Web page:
Tuesday, June 28, 2016

THE MIRACLE

by Ben Crisp and Rosalinda Flores




It must be nice, I thought, to have some sort of certainty in life.
To be able to look to a faith to guide you when reality – that deluge of chaos that tears at the flesh and soul – is inescapable.  Or maybe she just liked the statue.
More people began to trickle into the park.  The illusion that this was my place began to fade, like it always did, as the sun drew long shadows on the ground; soon it would be time for work.  Once I had enjoyed the anonymity of living in a big foreign city.  Now, I feared, solitude was decaying into loneliness and I felt myself disappearing into the crowds that lined the streets each day.
She finished or paused whatever thoughts had held her and stood up to leave, as though in a sudden hurry.
Was this my life?  Watching others from outside a window like a child at a pet store?
It took a moment for me to notice the sliver of yellow beneath the bench.  Curious, I stood and walked slowly across the park to the space in the front of the statue.  The impassive Madonna did not turn to look at me as I entered her periphery, and when I stooped to inspect I saw it was a silk summer scarf that had fallen from the bench; that same canary hue of the woman’s dress.
She was already at the end of the park, turning left out of the gates without looking back.  The scarf in one hand, my other reached into its pocket to retrieve my phone.
come dwn sick.  mybe flu.  srry.  tlk 2morrow.
I had taken three sick days in four years.  Whatever else that devotion to such a badly paying job might be called, I reasoned, it wasn’t the symptom of a well man.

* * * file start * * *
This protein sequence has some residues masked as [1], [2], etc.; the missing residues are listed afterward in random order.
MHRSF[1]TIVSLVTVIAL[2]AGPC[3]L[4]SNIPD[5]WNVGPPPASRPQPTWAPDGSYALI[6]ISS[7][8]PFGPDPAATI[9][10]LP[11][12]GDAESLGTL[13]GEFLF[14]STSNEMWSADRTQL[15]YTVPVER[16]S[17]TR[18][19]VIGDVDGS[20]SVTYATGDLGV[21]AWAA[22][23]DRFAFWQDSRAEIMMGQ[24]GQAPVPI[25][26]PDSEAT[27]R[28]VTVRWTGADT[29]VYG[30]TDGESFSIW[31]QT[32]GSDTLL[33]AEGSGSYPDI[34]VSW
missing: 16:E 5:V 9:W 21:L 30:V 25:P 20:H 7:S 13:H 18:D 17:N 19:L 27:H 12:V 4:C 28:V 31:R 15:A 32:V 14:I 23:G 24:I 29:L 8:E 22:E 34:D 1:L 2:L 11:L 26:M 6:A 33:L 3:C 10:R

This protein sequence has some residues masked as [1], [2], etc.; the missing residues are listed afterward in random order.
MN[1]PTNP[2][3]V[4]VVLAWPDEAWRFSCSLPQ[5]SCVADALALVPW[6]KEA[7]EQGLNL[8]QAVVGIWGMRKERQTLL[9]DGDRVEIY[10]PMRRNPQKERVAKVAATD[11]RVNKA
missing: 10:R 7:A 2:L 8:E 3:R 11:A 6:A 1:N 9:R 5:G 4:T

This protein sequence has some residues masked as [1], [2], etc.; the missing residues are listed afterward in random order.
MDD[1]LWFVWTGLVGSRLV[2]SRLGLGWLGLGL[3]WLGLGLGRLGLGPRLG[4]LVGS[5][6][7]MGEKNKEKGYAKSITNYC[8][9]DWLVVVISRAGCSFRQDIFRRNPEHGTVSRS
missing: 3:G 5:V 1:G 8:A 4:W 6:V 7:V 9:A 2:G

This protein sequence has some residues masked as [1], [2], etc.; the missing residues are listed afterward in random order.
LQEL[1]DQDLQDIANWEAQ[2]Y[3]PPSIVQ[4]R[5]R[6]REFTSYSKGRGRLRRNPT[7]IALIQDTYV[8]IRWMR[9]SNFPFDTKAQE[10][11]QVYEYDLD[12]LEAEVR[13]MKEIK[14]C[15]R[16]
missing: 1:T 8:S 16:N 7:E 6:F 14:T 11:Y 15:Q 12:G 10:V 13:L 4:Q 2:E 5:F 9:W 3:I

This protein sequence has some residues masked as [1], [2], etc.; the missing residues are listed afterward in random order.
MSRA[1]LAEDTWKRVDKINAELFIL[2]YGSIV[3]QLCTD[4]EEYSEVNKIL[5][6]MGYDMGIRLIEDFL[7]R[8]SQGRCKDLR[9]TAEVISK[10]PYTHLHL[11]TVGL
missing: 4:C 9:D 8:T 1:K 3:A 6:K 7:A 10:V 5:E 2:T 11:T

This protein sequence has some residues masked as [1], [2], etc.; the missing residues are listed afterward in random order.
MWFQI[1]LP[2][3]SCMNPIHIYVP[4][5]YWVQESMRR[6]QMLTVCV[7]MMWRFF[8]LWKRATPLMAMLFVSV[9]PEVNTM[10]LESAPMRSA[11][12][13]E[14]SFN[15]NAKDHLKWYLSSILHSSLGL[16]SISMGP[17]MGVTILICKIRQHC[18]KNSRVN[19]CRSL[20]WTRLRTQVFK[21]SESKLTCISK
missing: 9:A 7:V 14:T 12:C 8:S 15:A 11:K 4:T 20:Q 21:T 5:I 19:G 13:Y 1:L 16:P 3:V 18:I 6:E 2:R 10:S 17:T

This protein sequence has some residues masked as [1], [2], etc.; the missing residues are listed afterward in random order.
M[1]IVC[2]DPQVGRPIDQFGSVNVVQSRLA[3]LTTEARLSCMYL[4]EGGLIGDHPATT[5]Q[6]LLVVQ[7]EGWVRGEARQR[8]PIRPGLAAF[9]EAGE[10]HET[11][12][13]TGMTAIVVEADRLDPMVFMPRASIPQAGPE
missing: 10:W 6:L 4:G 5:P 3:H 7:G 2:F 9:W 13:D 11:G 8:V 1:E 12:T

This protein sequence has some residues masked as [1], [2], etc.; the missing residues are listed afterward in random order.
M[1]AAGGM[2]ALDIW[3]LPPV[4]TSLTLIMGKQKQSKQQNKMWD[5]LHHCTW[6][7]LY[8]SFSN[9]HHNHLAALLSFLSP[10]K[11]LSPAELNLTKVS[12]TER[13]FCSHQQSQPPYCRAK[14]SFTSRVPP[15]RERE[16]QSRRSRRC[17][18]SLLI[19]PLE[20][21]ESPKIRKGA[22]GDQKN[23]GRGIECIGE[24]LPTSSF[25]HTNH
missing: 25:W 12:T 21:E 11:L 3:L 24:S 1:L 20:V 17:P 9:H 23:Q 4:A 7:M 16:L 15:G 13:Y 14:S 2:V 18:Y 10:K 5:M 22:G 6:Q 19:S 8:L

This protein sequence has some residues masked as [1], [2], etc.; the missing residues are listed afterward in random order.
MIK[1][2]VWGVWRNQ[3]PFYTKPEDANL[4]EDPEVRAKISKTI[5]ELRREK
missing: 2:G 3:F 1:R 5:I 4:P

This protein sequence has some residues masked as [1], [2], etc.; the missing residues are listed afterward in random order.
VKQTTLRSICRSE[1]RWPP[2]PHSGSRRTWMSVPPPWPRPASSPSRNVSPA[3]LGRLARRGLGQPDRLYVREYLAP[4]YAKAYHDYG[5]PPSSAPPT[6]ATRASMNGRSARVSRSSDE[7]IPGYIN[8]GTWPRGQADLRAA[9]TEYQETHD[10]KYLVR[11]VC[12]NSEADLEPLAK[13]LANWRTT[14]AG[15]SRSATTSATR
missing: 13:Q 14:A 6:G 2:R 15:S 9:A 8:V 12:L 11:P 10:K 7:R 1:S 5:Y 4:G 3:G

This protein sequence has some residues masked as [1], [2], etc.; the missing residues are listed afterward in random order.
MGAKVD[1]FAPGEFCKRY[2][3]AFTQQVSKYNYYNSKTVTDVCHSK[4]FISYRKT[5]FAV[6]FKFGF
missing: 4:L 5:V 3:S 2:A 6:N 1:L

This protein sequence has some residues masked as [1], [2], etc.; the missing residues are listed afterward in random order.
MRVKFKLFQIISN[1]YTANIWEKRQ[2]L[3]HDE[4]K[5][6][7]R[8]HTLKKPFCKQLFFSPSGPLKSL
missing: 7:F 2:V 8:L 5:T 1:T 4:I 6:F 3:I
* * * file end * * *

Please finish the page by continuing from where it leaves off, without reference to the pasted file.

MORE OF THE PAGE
I quickened my pace not quite to a jog and scanned the streets when I reached the gates.  For a moment I thought I had lost her until I spied a flash of yellow amidst a crowd of pedestrians moving across an intersection two blocks down.  The traffic closed after them like parted waters and I waited, tense.
Overloaded trucks and bikes whined past at high speed in the dangerous dance of weaving engines that only the Filipinos can survive.  A group of wiry children aligned at the curb next to me, chattering like squirrels, watching the road with unblinking eyes and gesturing to each other with their hands.  They were preparing to cross.  I watched them watching the cars, and when they darted out I sucked in a breath and ran with them.
Horns blared all around me, and I felt the thundering slabs of steel rush by close enough to feel the heat from their choking and spluttering motors, but after a few terrifying moments we were across safely – the children giggling and pointing at the idiotic white man.
The woman had vanished from sight, and I spent a few moments striding between street corners, standing on the tips of my toes as I scanned the faceless crowds for her.  Then the yellow dress peeked out through gaps in the crowd ahead of me, and I moved again in her direction, pushing my way past the suits and the sneakers and the cell phones and sunglasses.
I followed her to a street lined with townhouses – the angular, rendered townhouses for people with the money to pay others to choose their tastes for them.  I had gained enough ground now to call out to her from the other side of the street, but I caught myself when she stopped in front of a high stone wall to push the button on an intercom panel.
She spoke for only a moment and waited for a response, then the courtyard door must have been unlatched from within because she pushed it open quickly and stepped inside.

I was alone, on that lush and empty street, the scarf still wrapped in my hands.

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Mary Magdalene